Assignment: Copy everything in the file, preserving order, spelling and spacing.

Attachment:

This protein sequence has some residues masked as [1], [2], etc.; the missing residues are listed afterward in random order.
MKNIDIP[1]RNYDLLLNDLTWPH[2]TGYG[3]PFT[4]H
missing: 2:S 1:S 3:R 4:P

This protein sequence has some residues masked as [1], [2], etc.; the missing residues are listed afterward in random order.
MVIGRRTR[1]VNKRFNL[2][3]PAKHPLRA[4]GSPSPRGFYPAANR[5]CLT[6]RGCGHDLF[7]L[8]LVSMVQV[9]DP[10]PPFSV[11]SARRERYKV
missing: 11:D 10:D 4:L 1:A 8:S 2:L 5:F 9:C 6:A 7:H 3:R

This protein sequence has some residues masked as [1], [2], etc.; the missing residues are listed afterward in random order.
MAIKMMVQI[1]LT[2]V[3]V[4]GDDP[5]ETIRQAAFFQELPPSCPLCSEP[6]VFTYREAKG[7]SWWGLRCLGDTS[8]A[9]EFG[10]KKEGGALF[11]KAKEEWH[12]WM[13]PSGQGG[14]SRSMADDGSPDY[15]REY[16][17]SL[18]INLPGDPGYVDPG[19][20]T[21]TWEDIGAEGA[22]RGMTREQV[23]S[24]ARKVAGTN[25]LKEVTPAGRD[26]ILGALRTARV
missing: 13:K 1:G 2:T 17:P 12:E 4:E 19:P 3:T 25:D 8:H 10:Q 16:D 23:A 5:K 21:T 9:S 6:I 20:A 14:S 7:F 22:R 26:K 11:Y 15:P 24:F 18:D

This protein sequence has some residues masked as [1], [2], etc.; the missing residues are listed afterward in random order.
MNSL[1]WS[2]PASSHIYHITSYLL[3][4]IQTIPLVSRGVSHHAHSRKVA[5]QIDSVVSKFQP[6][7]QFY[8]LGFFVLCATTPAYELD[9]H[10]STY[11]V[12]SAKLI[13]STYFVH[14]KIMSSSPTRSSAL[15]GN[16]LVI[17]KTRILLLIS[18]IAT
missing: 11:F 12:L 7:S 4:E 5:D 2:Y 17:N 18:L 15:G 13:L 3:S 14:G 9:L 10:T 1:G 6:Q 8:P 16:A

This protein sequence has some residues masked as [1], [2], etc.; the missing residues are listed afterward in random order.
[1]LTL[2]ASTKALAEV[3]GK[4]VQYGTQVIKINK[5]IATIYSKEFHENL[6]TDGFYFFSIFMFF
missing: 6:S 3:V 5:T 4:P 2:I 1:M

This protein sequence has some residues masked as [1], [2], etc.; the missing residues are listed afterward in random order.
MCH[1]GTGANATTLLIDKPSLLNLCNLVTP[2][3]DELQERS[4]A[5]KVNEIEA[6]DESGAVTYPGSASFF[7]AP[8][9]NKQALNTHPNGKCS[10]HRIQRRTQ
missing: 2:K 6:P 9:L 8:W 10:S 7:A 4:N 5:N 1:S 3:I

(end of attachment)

This protein sequence has some residues masked as [1], [2], etc.; the missing residues are listed afterward in random order.
MKNIDIP[1]RNYDLLLNDLTWPH[2]TGYG[3]PFT[4]H
missing: 2:S 1:S 3:R 4:P

This protein sequence has some residues masked as [1], [2], etc.; the missing residues are listed afterward in random order.
MVIGRRTR[1]VNKRFNL[2][3]PAKHPLRA[4]GSPSPRGFYPAANR[5]CLT[6]RGCGHDLF[7]L[8]LVSMVQV[9]DP[10]PPFSV[11]SARRERYKV
missing: 11:D 10:D 4:L 1:A 8:S 2:L 5:F 9:C 6:A 7:H 3:R

This protein sequence has some residues masked as [1], [2], etc.; the missing residues are listed afterward in random order.
MAIKMMVQI[1]LT[2]V[3]V[4]GDDP[5]ETIRQAAFFQELPPSCPLCSEP[6]VFTYREAKG[7]SWWGLRCLGDTS[8]A[9]EFG[10]KKEGGALF[11]KAKEEWH[12]WM[13]PSGQGG[14]SRSMADDGSPDY[15]REY[16][17]SL[18]INLPGDPGYVDPG[19][20]T[21]TWEDIGAEGA[22]RGMTREQV[23]S[24]ARKVAGTN[25]LKEVTPAGRD[26]ILGALRTARV
missing: 13:K 1:G 2:T 17:P 12:E 4:E 19:P 3:T 25:D 8:H 10:Q 16:D 23:A 5:K 21:T 9:S 6:I 20:A 14:S 7:F 22:R 26:K 11:Y 15:P 24:F 18:D

This protein sequence has some residues masked as [1], [2], etc.; the missing residues are listed afterward in random order.
MNSL[1]WS[2]PASSHIYHITSYLL[3][4]IQTIPLVSRGVSHHAHSRKVA[5]QIDSVVSKFQP[6][7]QFY[8]LGFFVLCATTPAYELD[9]H[10]STY[11]V[12]SAKLI[13]STYFVH[14]KIMSSSPTRSSAL[15]GN[16]LVI[17]KTRILLLIS[18]IAT
missing: 11:F 12:L 7:S 4:E 5:D 2:Y 17:N 18:L 15:G 13:L 3:S 14:G 9:L 10:T 1:G 6:Q 8:P 16:A

This protein sequence has some residues masked as [1], [2], etc.; the missing residues are listed afterward in random order.
[1]LTL[2]ASTKALAEV[3]GK[4]VQYGTQVIKINK[5]IATIYSKEFHENL[6]TDGFYFFSIFMFF
missing: 6:S 3:V 5:T 4:P 2:I 1:M

This protein sequence has some residues masked as [1], [2], etc.; the missing residues are listed afterward in random order.
MCH[1]GTGANATTLLIDKPSLLNLCNLVTP[2][3]DELQERS[4]A[5]KVNEIEA[6]DESGAVTYPGSASFF[7]AP[8][9]NKQALNTHPNGKCS[10]HRIQRRTQ
missing: 2:K 6:P 9:L 8:W 10:S 7:A 4:N 5:N 1:S 3:I